Saturday, February 28, 2015
A little update on that pair of Bicolored Wrens: On Sunday morning, 22 February 2015, Les and I and our friend Jim Danzenbaker stopped at the Yaviza cemetery on our way out of town. Along with the continuing pair of adult Bicolored Wrens, we saw a dependent chick following them around. It was very cute, with a stubby bill and yellow at the gape.
And some bonus Spectacled Parrotlets, shot on January 8.
Darién and Camilo Montañez and César Trejos spent a few days of Carnaval birding the Canopy Camp and environs. Highlights follow.
- Feb. 15. A Streaked Xenops was seen calling insistently at the Río Mono bridge, perched suspiciously near a cavity in a dry branch that seemed just right for a nest hole. Also seen was Black Antshrike, plenty of White-eared Conebills, and an eye-level Black-headed Tody-Flycatcher.
- Later that day we went to the Yaviza Cemetery to try for Bicolored Wren, to no avail. We're blaming the noise from the Domingo de Carnaval festivities. The forest just before town had Barred Puffbirds and lots of Yellow-breasted Flycatchers.
- Just before dusk we stood guard by the right verbena bush and, just as promised, got a Ruby-topaz Hummingbird. Unlike the adult male seen more frequently, this was a young male: generally female-plumaged but with a broad dark stripe down the center of the throat that, when seen from the right angle, glittered a greenish gold. Also present were Pale-bellied Hermit lots of Blue-throated Goldentails.
- Feb. 16. The morning was spent walking up Quebrada Félix, that traverses the pristine forests of Reserva Hidrológica Filo de Tallo. Birds of the day were a female Green-and-rufous Kingfisher, a flock of 4 White-fronted Nunbirds, three Speckled Mourners and a male Royal Flycatcher flashing its crown to a nearby female. A Louisiana Waterthrush was also seen.
- Late in the afternoon we visited El Salto Road, where we saw three Crane Hawks (two calling at dusk from the tops of the trees) and heard Gray-cheeked Nunlet, but the most unexpected finding was a Striped Woodhaunter poking around a dark tangle in the understory.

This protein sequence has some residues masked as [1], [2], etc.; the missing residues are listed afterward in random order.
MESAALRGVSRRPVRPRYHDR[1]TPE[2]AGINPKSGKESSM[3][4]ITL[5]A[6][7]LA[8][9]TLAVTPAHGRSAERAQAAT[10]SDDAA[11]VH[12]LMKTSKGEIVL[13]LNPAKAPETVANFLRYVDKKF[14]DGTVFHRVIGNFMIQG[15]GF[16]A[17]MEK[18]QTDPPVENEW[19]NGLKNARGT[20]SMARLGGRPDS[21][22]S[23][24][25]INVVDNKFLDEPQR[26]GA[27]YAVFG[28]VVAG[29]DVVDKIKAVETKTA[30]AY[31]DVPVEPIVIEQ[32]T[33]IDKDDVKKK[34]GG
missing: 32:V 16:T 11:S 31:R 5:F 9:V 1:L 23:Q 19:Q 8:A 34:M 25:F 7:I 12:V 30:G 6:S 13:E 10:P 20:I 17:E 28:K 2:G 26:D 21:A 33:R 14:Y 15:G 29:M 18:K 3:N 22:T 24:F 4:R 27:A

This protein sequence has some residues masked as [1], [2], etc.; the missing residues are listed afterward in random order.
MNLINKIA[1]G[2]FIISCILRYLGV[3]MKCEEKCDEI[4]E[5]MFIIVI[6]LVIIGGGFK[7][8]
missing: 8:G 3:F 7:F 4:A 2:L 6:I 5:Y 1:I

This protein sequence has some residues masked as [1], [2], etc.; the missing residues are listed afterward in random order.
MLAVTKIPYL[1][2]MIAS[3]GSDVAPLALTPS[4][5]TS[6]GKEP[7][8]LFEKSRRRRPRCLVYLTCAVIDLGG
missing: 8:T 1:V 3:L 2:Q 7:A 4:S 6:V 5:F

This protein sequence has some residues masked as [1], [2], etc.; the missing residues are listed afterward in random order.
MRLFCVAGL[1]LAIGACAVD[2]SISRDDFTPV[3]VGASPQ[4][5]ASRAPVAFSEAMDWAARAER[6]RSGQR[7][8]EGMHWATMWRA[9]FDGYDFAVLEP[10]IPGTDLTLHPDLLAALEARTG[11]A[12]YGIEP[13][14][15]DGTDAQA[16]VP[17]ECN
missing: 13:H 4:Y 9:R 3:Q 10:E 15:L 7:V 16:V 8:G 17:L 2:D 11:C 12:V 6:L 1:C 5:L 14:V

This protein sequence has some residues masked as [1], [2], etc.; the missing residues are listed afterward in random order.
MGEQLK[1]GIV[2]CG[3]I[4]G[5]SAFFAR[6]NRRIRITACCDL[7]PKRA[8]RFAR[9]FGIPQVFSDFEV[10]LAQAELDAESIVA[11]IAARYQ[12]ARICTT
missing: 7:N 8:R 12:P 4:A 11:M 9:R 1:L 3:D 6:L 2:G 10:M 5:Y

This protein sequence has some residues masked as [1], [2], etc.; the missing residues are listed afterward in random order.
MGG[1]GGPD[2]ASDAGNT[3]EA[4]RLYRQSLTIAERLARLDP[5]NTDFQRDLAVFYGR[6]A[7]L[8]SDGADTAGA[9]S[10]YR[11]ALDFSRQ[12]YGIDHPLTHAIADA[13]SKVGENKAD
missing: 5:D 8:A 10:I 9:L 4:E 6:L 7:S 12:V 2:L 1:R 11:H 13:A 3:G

- Feb. 17. In the morning we walked the Nando Trail through the woods at Canopy Camp and heard (and later saw) Slaty-backed Forest-Falcon and Golden-headed Manakin.
posted by Darién - 8:00 AM
Sunday, February 22, 2015
Sábado 7 de febrero
Antes del Censo Centroamericano de Aves Acuáticas
Una Whistling Heron en la arrocera de Santa María, Herrera, cerca de la entrada del pueblo de El Rincón. Esta garza estaba junto con otras garzas locales. Observadores: Yenifer Díaz, Alberto Bethancourt, Roxana Alveo y Stephany Carty. (No sacamos fotos).
Durante el Censo Centroamericano de Aves Acuáticas
Un Mangrove Cuckoo observado en la Ciénaga de Las Macanas. Al poco rato de verlo nos sobrevoló un Peregrine Falcon. Ya hemos visto, por amplia evidencia (de picos y alas en sitios de roosting), que su dieta favorita en Panamá son los Yellow-billed Cuckoos. Nos quedamos pensando si ese día este Mangrove sería parte de su dieta diaria. Observadores: Alberto Bethancourt, Yenifer Díaz, Roxana Alveo y Stephany Carty. (Fotos de Rosabel)
Un grupo de 214 Lesser Scaups con una sola Northern Shoveler entre ellos. (No sacamos fotos, el viento fuerte no nos permitió hacerlo).
Luego de terminar el Censo
Fue interesante observar en una de las cercas de Las Macanas un grupo de 6 Barn Swallows mudando su plumaje, no me había tocado ver estas especies así. (Fotos de Rosabel)
Un grupo de 567 Glossy Ibis en el campo de arroz que está a mano izquierda cuando uno sale del pueblo de El Rincón a la vía principal de la carretara que lleva a Chitré. Observadores: Rosabel Miró, Yenifer Díaz, Alberto Bethancourt, Héctor Escudero, Stephany Carty, Roxana Alveo, Karl Kaufmann. (Foto de Rosabel. Algunas no salieron volando, se quedaron en el campo de arroz)
Una Foster’s Tern y uns Elegant Tern entre Sandwich Terns. Playa de El Retén, Monagrillo, Herrera. Observadores: Rosabel Miró, Yenifer Díaz, Alberto Bethancourt, Héctor Escudero y Stephany Carty. (Foto de Rosabel)